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Use Your Head - Tips for Safe Cycling

According to a recent study, nearly 85 million Americans ride a bike at least occasionally. That’s good news considering cycling is a great form of exercise, not to mention a ton of fun.

However, like any outdoor activity, it is important to develop and practice safe habits, so that you can continue to enjoy each and every ride.

Always Wear a Helmet
Head injuries account for nearly 60 percent of all cycling-related fatalities. Wearing a helmet would prevent more than half of these deaths, plus thousands of serious injuries — especially to children.

Make Sure Your Helmet Fits
When choosing a helmet, look for a bright color and make sure it fits properly. When properly fitted, your helmet will sit low on your head, remain level, and not move more than 1” in any direction when forcibly twisted. It should also have a sticker verifying that it passed the safety standards set by the Consumer Product Safety Commission, the American Society of Testing and Materials or the Snell Memorial Foundation.

Test Your Brakes
Before every ride, test both front and rear brakes to ensure they’re working properly. Properly working brakes are your best defense against careless, inattentive drivers.

Ride with Traffic
Never ride against traffic, obey all street signs, and give the right of way to cars, pedestrians and other cyclists. It’s also important to use hand signals to alert drivers of your intentions.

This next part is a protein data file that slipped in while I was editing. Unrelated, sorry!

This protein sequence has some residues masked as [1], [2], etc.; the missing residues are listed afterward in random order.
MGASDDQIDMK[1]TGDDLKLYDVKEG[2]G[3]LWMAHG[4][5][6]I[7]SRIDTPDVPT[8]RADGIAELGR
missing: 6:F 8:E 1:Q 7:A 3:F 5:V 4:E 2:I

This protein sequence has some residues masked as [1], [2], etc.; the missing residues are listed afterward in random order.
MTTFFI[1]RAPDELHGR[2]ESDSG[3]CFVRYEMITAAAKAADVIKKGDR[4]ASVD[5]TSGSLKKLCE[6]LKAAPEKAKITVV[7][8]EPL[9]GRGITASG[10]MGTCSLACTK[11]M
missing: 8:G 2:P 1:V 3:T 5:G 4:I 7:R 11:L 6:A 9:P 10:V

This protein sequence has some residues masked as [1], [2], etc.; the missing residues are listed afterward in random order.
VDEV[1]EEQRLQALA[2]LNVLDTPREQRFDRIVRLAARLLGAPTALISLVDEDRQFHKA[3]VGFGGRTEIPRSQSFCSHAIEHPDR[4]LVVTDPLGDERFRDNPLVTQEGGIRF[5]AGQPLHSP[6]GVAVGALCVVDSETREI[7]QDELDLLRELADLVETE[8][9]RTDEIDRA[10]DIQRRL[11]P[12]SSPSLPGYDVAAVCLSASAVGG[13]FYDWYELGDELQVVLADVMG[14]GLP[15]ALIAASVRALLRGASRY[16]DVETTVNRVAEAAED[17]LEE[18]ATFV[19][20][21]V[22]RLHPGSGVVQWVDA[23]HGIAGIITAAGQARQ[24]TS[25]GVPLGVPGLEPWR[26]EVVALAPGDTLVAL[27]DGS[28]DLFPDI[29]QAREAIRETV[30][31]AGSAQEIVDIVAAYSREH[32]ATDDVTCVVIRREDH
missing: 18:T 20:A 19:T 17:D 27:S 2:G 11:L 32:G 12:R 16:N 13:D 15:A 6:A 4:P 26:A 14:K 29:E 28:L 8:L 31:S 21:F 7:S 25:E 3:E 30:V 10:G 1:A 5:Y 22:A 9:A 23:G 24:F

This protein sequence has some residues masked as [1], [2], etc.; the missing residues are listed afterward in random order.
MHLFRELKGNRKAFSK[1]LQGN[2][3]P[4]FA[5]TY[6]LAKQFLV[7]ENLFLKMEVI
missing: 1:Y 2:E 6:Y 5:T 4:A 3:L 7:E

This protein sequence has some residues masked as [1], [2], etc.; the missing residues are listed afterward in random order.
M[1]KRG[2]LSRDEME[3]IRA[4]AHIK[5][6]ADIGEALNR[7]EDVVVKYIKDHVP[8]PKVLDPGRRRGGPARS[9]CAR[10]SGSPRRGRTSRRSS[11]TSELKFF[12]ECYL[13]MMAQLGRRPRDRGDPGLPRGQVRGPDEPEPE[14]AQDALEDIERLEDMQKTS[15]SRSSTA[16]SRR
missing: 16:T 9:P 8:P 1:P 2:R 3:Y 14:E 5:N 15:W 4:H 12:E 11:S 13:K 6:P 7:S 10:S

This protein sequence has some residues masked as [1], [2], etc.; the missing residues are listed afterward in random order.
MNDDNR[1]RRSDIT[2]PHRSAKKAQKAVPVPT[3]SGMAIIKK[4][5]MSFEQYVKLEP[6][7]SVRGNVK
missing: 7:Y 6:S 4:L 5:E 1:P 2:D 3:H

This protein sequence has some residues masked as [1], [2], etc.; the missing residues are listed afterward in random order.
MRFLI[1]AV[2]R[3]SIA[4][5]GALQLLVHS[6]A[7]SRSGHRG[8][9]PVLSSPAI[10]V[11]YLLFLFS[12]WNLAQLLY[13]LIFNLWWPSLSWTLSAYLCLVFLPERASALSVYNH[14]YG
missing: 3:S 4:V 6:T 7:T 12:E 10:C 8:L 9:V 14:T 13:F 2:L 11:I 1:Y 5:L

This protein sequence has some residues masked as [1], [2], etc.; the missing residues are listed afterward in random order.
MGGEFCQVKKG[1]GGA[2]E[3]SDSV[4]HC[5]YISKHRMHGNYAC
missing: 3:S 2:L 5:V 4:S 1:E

Be Seen
Try to make eye contact with drivers when entering an intersection or making a turn. That way, you’ll know if they’ve seen you, and you can react quickly if they haven’t. At a red light, stop behind or in front of the car, so you are more visible. Don’t wait alongside the car in the driver’s blind spot. Also, don’t ride alongside another cyclist on a busy roadway. And when riding in heavy traffic, on a narrow road, or on winding downhill roads, ride in the lane with the cars, not to the side, where you’re not visible and may get pushed off to the side. If a car wants to pass, move out of the way. Wear bright, colorful clothing and reflective gear for maximum visibility.

Watch Out for Walkers
When riding near pedestrians, slow down, don’t ride on sidewalks and anticipate when they might step in front of you. When approaching from behind, call out politely or ring your handlebar bell.

Be on Guard
Other hazards to watch out for include storm drains, cattle guards and railroad tracks. They can all be slippery when wet, so cross them with your wheels at a right angle, not turned, so your tires don’t slide out from under you.

Listen Up
Don’t wear headphones. They can block out street sounds that would otherwise alert you to impending danger.

Riding at Night
It might sound a little daunting, but riding at night can be an exhilarating experience. Just remember to wear brightly colored clothing and reflective tape. Be sure to have functioning lights on the front and rear of your bike. That way you can better see the road in front of you, and it’ll be easier for cars and other cyclists to see, as well.

General Cycling